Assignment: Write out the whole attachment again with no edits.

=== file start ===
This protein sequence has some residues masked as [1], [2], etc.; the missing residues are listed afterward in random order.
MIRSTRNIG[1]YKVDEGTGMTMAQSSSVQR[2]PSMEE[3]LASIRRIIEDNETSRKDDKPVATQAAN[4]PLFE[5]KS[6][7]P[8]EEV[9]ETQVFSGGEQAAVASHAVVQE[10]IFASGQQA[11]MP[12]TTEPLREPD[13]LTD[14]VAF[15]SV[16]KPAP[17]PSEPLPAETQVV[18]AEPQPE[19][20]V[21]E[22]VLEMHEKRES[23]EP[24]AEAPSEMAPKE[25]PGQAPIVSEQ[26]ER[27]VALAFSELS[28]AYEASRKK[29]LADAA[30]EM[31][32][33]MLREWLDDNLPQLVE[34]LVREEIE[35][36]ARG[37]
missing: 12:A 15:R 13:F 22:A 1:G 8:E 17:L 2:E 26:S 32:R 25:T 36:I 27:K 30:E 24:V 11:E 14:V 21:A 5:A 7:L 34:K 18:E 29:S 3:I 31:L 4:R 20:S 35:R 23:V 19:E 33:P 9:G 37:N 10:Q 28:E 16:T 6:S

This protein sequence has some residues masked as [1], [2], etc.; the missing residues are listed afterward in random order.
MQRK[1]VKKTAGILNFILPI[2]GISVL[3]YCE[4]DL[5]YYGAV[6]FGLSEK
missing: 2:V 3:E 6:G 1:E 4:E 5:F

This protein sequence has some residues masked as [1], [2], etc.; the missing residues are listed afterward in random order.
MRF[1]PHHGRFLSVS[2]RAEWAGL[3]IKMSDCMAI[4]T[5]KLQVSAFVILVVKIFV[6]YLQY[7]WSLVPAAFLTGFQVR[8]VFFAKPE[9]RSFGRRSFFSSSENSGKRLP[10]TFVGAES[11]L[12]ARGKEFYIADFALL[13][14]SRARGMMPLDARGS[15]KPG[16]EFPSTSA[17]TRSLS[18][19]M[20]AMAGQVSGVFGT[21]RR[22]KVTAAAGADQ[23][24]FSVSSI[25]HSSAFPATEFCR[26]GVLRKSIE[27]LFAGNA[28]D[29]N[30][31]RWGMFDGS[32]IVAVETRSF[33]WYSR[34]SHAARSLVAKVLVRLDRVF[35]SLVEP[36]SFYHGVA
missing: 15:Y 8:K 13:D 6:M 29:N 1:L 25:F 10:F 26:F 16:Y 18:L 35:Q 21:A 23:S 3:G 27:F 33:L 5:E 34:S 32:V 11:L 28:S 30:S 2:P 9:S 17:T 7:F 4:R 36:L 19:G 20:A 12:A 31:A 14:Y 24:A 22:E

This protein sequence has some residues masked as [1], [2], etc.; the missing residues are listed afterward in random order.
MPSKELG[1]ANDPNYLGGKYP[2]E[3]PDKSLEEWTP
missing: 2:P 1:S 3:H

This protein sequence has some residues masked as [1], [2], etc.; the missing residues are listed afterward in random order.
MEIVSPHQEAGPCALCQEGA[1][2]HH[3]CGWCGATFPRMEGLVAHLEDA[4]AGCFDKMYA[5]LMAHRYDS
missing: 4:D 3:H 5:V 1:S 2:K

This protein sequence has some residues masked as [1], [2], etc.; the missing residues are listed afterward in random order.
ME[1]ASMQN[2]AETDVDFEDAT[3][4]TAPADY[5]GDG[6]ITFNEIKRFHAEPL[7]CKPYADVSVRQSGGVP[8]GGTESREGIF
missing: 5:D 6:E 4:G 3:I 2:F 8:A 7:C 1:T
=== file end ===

This protein sequence has some residues masked as [1], [2], etc.; the missing residues are listed afterward in random order.
MIRSTRNIG[1]YKVDEGTGMTMAQSSSVQR[2]PSMEE[3]LASIRRIIEDNETSRKDDKPVATQAAN[4]PLFE[5]KS[6][7]P[8]EEV[9]ETQVFSGGEQAAVASHAVVQE[10]IFASGQQA[11]MP[12]TTEPLREPD[13]LTD[14]VAF[15]SV[16]KPAP[17]PSEPLPAETQVV[18]AEPQPE[19][20]V[21]E[22]VLEMHEKRES[23]EP[24]AEAPSEMAPKE[25]PGQAPIVSEQ[26]ER[27]VALAFSELS[28]AYEASRKK[29]LADAA[30]EM[31][32][33]MLREWLDDNLPQLVE[34]LVREEIE[35][36]ARG[37]
missing: 12:A 15:R 13:F 22:A 1:G 8:E 17:L 2:E 26:S 32:R 25:T 36:I 27:K 30:E 24:V 11:E 14:V 21:A 5:A 7:L 34:K 18:E 29:S 3:I 31:L 4:R 20:S 35:R 23:V 19:E 33:P 9:G 37:N 10:Q 28:E 16:T 6:S

This protein sequence has some residues masked as [1], [2], etc.; the missing residues are listed afterward in random order.
MQRK[1]VKKTAGILNFILPI[2]GISVL[3]YCE[4]DL[5]YYGAV[6]FGLSEK
missing: 2:V 3:E 6:G 1:E 4:E 5:F

This protein sequence has some residues masked as [1], [2], etc.; the missing residues are listed afterward in random order.
MRF[1]PHHGRFLSVS[2]RAEWAGL[3]IKMSDCMAI[4]T[5]KLQVSAFVILVVKIFV[6]YLQY[7]WSLVPAAFLTGFQVR[8]VFFAKPE[9]RSFGRRSFFSSSENSGKRLP[10]TFVGAES[11]L[12]ARGKEFYIADFALL[13][14]SRARGMMPLDARGS[15]KPG[16]EFPSTSA[17]TRSLS[18][19]M[20]AMAGQVSGVFGT[21]RR[22]KVTAAAGADQ[23][24]FSVSSI[25]HSSAFPATEFCR[26]GVLRKSIE[27]LFAGNA[28]D[29]N[30][31]RWGMFDGS[32]IVAVETRSF[33]WYSR[34]SHAARSLVAKVLVRLDRVF[35]SLVEP[36]SFYHGVA
missing: 15:Y 8:K 13:D 6:M 29:N 1:L 25:F 10:F 26:F 16:Y 18:L 35:Q 21:A 23:S 3:G 27:F 33:L 5:E 34:S 32:V 11:L 28:S 30:S 2:P 9:S 17:T 7:F 4:R 36:L 19:G 20:A 12:A 31:A 14:Y 24:A 22:E

This protein sequence has some residues masked as [1], [2], etc.; the missing residues are listed afterward in random order.
MPSKELG[1]ANDPNYLGGKYP[2]E[3]PDKSLEEWTP
missing: 2:P 1:S 3:H

This protein sequence has some residues masked as [1], [2], etc.; the missing residues are listed afterward in random order.
MEIVSPHQEAGPCALCQEGA[1][2]HH[3]CGWCGATFPRMEGLVAHLEDA[4]AGCFDKMYA[5]LMAHRYDS
missing: 4:D 3:H 5:V 1:S 2:K

This protein sequence has some residues masked as [1], [2], etc.; the missing residues are listed afterward in random order.
ME[1]ASMQN[2]AETDVDFEDAT[3][4]TAPADY[5]GDG[6]ITFNEIKRFHAEPL[7]CKPYADVSVRQSGGVP[8]GGTESREGIF
missing: 5:D 6:E 4:G 3:I 2:F 8:A 7:C 1:T